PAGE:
Fountainhead of wisdom
Although it is difficult to fathom the depth of Rabindranath Tagoreís prophetic vision, his sound ecological wisdom is as relevant to our times as it has been in the past, writes Mina Surjit Singh

Portrait of a young Rabindranath Tagore
Portrait of a young Rabindranath Tagore

The years between 1913, the year Gitanjali won for Rabindranath Tagore the Nobel Prize for Literature, through George Orwellís negative utopia in 1984, and Roland Emmerichís 2009 cinematic representation of the big-bang end of the world in his film 2012, are still fresh in our national and global psyche. A history which has been one of hitherto unparalleled technological development and progress in all areas of knowledge, it has also witnessed an accelerated journey of violence and degradation of our natural rhythms and ecosystems. Culminating in the recent global catastrophe galvanised by the massive upheaval in Japan, which can best be understood as natureís revenge against manís pompous assumptions, Rabindranath Tagoreís utopian dream of a world "where the mind is without fear and the head held high", seems to have been blown away by a twister, a la The Wizard of Oz.

With our fragile ecosystems teetering dangerously on the edge of collapse, his legacy of 150 years seems to have been turned on its head like a great uprooted tree with its roots up in the air. And yet, although any endeavour to fathom the breadth and profundity of his prophetic vision could be daunting and, at best tentative, his sound ecological wisdom is as relevant to our times as it was in its historical specificity.

In the movie Paa, which I hadnít seen till very recently, what caught my immediate attention was the fact that the first prize in a school competition for childrenís vision of India was given, significantly, to a child who had painted the globe white. And that triggered off a whole string of associations that took me back to a visit to Visvabharati a couple of years ago, where I was pleasantly surprised by the sheer vibrancy and vitality with which Tagoreís cultural and literary legacy had been meticulously chronicled over the years by those who had declared themselves sole and rightful claimants to the poet as well his inheritance.

Apart from the artistís reverently preserved and showcased abode, museums, and places where the consummate artist held forth his ardent peripatetic sermons and discussions with the likes of Mahatma Gandhi, Nehru and the young Indira Gandhi, the visitor was truly overwhelmed by every pore of Santiniketan breathing Tagore memorabilia. Not very much is known outside of Bengal about Gurudev, as he is respectfully addressed, except perhaps in academic and literary circles ó a situation that is sadly and ironically enough, dichotomous with the syncretistic dream of a man who hoped to give shape to his vision of a world undivided by narrow territorial and sectarian divisions.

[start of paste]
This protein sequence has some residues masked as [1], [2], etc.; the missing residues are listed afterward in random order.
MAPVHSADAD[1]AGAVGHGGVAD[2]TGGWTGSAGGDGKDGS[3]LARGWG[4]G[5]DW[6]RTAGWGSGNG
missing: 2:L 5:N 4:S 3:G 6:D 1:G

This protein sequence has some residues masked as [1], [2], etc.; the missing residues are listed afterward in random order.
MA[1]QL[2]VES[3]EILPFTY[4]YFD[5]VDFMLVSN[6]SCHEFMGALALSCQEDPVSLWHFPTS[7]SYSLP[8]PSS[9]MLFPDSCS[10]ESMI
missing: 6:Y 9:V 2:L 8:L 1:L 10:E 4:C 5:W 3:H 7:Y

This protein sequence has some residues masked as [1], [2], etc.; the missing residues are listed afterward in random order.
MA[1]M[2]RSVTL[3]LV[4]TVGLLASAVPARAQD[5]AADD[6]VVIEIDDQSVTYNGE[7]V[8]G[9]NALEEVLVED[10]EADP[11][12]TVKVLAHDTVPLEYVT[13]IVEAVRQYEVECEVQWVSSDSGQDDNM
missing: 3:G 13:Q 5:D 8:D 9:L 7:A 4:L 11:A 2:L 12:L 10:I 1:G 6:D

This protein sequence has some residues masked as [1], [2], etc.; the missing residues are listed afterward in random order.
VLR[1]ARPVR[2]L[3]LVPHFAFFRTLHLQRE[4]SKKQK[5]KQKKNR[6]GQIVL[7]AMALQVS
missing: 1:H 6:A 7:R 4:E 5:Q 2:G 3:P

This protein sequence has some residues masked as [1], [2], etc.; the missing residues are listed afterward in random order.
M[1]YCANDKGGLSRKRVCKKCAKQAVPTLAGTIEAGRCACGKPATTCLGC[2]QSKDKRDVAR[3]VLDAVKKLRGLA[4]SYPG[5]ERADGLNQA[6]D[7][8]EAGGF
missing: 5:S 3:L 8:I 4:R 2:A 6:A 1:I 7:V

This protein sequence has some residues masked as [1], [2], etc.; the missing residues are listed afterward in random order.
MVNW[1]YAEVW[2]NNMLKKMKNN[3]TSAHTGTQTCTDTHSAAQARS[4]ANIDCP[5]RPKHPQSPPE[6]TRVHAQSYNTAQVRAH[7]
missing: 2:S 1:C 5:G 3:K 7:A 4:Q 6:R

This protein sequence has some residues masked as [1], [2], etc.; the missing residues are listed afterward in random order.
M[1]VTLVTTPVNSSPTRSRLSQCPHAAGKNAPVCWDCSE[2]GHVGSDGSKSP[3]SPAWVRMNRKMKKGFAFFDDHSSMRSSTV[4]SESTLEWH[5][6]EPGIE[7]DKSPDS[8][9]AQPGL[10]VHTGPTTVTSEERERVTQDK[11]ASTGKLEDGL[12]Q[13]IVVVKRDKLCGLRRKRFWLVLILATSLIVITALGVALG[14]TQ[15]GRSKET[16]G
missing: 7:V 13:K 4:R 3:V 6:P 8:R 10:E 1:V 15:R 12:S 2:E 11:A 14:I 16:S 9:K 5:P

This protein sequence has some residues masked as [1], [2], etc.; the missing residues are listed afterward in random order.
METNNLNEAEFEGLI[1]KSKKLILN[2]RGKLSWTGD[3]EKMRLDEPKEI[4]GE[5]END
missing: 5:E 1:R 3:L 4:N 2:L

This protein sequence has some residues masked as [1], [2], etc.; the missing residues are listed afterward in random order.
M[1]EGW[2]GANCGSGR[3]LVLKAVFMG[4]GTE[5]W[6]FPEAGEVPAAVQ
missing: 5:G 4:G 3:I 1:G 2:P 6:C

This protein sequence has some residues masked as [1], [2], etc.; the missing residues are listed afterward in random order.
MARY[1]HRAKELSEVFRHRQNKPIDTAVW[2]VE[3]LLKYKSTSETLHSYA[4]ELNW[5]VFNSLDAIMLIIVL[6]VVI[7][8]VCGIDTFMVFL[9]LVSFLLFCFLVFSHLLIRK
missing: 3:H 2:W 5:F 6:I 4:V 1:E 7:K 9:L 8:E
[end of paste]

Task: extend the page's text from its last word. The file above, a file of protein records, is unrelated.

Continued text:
The Memorandum of Associations of Visvabharati, too, described its objectives as the bringing together of scholars and thinkers from across the globe, "free from all antagonisms of race, nationality, creed or cast", for the realisation of "a common fellowship of study." Yet, Tagoreís privileged Bengali Brahmin status and Western leanings have often been the subject of censure by biopic critical opinion that fails to recognise the cannibalistic dangers inherent in cultural insulation. Tagoreís dream of universal man was grounded as much in Emersonís theory of natural correspondences as it was in ancient Indian texts. His broad spiritualism was forged as much by his reading of American transcendentalism, as it was by the fundamental mystical assumptions of ancient Hindu Vedantic thought.

Tagore challenged the extreme individualism and the "slavocracy" of nature postulated by enlightenment certainties about organic and inorganic processes that subverted manís traditional theological veneration of nature, even while warning of environmental threats emanating from governmental, industrial, commercial and neo-colonial forces. His concerted endeavour was to draw attention not only to the gradual de-linking of man from his natural environs in an unequal, hierarchical and colonial relationship but also to re-create an awareness of his harmonious relationship with the universe.

He believed that we could break loose of our capitalistic and existential anxieties only through a rejection of all forms of imperialism, which apart from colonising minds, always brought with it deforestation and the consuming of natural resources, destroyed local biodiversities and diminished both, the oppressor and the oppressed.

Since culture was closely linked to agriculture and nature, Tagore disdained classificatory systems that separated parts from the wholes they comprised. His ecological wisdom, which prefigures most of our modern-day environmental concerns, marks a fundamental shift in human consciousness by proposing natureís grandeur and manís insignificance. The more we discover the synergetic exchange of chemicals and energy between cellular structures in our environment, the more readily do we acknowledge human complicity in post-industrial ecosystem predicated on pollution and waste.

ó The writer is Emeritus Fellow
at the Department of English
and Cultural Studies, Panjab University, Chandigarh